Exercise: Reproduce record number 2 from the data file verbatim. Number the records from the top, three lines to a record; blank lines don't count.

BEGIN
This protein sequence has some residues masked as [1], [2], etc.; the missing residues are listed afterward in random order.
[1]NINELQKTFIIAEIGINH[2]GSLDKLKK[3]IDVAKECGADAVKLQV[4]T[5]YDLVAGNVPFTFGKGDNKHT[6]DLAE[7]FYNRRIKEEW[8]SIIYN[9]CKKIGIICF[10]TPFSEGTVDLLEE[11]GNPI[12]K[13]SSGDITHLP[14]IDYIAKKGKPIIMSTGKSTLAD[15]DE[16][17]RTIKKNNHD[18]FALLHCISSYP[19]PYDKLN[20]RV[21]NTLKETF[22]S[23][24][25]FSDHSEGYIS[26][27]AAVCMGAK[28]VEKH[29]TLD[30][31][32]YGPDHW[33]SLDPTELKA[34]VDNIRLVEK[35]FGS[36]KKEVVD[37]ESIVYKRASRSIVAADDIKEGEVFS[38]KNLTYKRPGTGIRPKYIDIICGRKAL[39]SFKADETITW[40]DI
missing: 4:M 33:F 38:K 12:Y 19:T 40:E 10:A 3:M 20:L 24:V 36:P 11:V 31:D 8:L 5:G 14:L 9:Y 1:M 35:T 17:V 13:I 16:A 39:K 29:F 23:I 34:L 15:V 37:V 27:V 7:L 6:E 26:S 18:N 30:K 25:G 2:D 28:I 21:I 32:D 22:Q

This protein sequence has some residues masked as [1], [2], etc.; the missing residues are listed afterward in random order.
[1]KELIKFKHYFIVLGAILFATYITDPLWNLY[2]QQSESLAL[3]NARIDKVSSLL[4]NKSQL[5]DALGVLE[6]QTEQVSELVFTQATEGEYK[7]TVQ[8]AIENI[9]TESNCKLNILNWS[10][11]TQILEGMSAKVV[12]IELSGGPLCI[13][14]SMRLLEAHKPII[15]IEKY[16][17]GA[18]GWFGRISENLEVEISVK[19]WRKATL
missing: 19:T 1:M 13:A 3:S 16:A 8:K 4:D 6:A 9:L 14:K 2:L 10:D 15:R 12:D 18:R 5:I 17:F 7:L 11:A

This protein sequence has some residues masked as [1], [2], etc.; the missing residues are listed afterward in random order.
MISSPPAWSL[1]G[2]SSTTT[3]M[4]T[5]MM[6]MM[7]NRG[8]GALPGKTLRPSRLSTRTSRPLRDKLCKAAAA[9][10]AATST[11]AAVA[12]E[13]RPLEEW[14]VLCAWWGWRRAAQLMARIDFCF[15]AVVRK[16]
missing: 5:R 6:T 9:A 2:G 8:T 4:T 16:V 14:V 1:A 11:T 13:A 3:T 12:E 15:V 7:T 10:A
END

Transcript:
This protein sequence has some residues masked as [1], [2], etc.; the missing residues are listed afterward in random order.
[1]KELIKFKHYFIVLGAILFATYITDPLWNLY[2]QQSESLAL[3]NARIDKVSSLL[4]NKSQL[5]DALGVLE[6]QTEQVSELVFTQATEGEYK[7]TVQ[8]AIENI[9]TESNCKLNILNWS[10][11]TQILEGMSAKVV[12]IELSGGPLCI[13][14]SMRLLEAHKPII[15]IEKY[16][17]GA[18]GWFGRISENLEVEISVK[19]WRKATL
missing: 19:T 1:M 13:A 3:S 16:A 8:K 4:D 6:A 9:L 14:K 2:L 10:D 15:R 12:D 18:R 5:I 17:F 7:L 11:A